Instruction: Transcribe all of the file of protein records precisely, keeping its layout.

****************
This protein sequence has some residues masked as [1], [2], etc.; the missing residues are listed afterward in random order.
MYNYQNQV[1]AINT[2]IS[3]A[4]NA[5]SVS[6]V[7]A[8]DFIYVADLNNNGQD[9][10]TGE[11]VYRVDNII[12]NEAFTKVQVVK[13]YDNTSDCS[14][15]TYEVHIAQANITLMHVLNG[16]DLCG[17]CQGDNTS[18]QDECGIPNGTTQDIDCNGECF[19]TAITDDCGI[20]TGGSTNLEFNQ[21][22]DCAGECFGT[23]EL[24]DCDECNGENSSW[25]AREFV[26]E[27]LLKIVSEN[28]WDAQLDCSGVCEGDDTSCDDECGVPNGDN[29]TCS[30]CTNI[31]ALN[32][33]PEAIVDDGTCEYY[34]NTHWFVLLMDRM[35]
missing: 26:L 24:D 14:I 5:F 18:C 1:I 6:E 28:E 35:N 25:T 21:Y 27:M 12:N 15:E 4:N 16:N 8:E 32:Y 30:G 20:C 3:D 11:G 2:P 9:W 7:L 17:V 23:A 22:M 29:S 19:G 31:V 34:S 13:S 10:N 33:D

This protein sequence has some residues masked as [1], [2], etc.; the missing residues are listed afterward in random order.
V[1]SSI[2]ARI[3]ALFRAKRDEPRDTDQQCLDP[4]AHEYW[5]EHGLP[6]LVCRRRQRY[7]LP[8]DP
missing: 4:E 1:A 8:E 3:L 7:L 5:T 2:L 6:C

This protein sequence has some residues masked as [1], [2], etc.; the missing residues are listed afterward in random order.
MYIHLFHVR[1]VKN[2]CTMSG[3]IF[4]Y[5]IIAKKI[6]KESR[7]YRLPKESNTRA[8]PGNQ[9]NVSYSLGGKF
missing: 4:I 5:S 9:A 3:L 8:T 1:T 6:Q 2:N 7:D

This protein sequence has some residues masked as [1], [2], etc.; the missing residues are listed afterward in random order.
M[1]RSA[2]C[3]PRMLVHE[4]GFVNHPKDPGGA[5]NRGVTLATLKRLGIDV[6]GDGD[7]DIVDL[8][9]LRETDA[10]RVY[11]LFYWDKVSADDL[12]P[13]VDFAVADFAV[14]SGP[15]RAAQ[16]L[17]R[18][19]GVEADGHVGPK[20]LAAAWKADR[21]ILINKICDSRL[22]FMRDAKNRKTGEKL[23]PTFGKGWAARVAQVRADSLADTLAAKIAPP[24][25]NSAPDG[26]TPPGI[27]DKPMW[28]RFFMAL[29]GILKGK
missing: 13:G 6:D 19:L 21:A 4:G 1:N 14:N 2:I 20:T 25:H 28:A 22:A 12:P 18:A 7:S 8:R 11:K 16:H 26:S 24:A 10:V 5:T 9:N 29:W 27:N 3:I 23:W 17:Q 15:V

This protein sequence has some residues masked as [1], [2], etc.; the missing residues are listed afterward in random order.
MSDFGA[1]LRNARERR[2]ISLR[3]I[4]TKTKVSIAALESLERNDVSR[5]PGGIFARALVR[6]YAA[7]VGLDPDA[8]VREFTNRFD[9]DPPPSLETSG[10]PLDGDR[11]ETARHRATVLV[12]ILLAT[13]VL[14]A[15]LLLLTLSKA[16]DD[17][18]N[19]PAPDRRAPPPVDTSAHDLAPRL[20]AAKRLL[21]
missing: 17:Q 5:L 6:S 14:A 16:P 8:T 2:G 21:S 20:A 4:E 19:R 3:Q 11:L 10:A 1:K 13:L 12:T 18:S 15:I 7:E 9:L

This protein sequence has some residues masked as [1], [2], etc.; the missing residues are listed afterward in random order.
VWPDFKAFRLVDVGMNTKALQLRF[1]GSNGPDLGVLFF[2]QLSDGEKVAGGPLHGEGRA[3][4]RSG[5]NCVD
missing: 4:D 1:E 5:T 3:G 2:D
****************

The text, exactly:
This protein sequence has some residues masked as [1], [2], etc.; the missing residues are listed afterward in random order.
MYNYQNQV[1]AINT[2]IS[3]A[4]NA[5]SVS[6]V[7]A[8]DFIYVADLNNNGQD[9][10]TGE[11]VYRVDNII[12]NEAFTKVQVVK[13]YDNTSDCS[14][15]TYEVHIAQANITLMHVLNG[16]DLCG[17]CQGDNTS[18]QDECGIPNGTTQDIDCNGECF[19]TAITDDCGI[20]TGGSTNLEFNQ[21][22]DCAGECFGT[23]EL[24]DCDECNGENSSW[25]AREFV[26]E[27]LLKIVSEN[28]WDAQLDCSGVCEGDDTSCDDECGVPNGDN[29]TCS[30]CTNI[31]ALN[32][33]PEAIVDDGTCEYY[34]NTHWFVLLMDRM[35]
missing: 26:L 24:D 14:I 5:F 18:C 1:I 6:E 28:E 35:N 25:T 21:Y 27:M 12:N 15:E 4:N 16:N 8:E 32:Y 30:G 20:C 3:D 11:G 2:P 9:W 7:L 17:V 23:A 22:M 29:S 19:G 31:V 34:S 13:S 10:N 33:D

This protein sequence has some residues masked as [1], [2], etc.; the missing residues are listed afterward in random order.
V[1]SSI[2]ARI[3]ALFRAKRDEPRDTDQQCLDP[4]AHEYW[5]EHGLP[6]LVCRRRQRY[7]LP[8]DP
missing: 4:E 1:A 8:E 3:L 7:L 5:T 2:L 6:C

This protein sequence has some residues masked as [1], [2], etc.; the missing residues are listed afterward in random order.
MYIHLFHVR[1]VKN[2]CTMSG[3]IF[4]Y[5]IIAKKI[6]KESR[7]YRLPKESNTRA[8]PGNQ[9]NVSYSLGGKF
missing: 4:I 5:S 9:A 3:L 8:T 1:T 6:Q 2:N 7:D

This protein sequence has some residues masked as [1], [2], etc.; the missing residues are listed afterward in random order.
M[1]RSA[2]C[3]PRMLVHE[4]GFVNHPKDPGGA[5]NRGVTLATLKRLGIDV[6]GDGD[7]DIVDL[8][9]LRETDA[10]RVY[11]LFYWDKVSADDL[12]P[13]VDFAVADFAV[14]SGP[15]RAAQ[16]L[17]R[18][19]GVEADGHVGPK[20]LAAAWKADR[21]ILINKICDSRL[22]FMRDAKNRKTGEKL[23]PTFGKGWAARVAQVRADSLADTLAAKIAPP[24][25]NSAPDG[26]TPPGI[27]DKPMW[28]RFFMAL[29]GILKGK
missing: 13:G 6:D 19:L 21:A 4:G 1:N 14:N 2:I 20:T 25:H 28:A 22:A 12:P 18:A 7:S 8:R 11:K 16:H 26:S 24:A 10:V 5:T 9:N 29:W 27:N 3:I 23:W 17:Q 15:V

This protein sequence has some residues masked as [1], [2], etc.; the missing residues are listed afterward in random order.
MSDFGA[1]LRNARERR[2]ISLR[3]I[4]TKTKVSIAALESLERNDVSR[5]PGGIFARALVR[6]YAA[7]VGLDPDA[8]VREFTNRFD[9]DPPPSLETSG[10]PLDGDR[11]ETARHRATVLV[12]ILLAT[13]VL[14]A[15]LLLLTLSKA[16]DD[17][18]N[19]PAPDRRAPPPVDTSAHDLAPRL[20]AAKRLL[21]
missing: 17:Q 5:L 6:S 14:A 16:P 8:T 2:G 21:S 20:A 4:E 19:R 3:Q 11:L 10:A 1:K 13:L 12:T 18:S 15:I 7:E 9:L

This protein sequence has some residues masked as [1], [2], etc.; the missing residues are listed afterward in random order.
VWPDFKAFRLVDVGMNTKALQLRF[1]GSNGPDLGVLFF[2]QLSDGEKVAGGPLHGEGRA[3][4]RSG[5]NCVD
missing: 4:D 1:E 5:T 3:G 2:D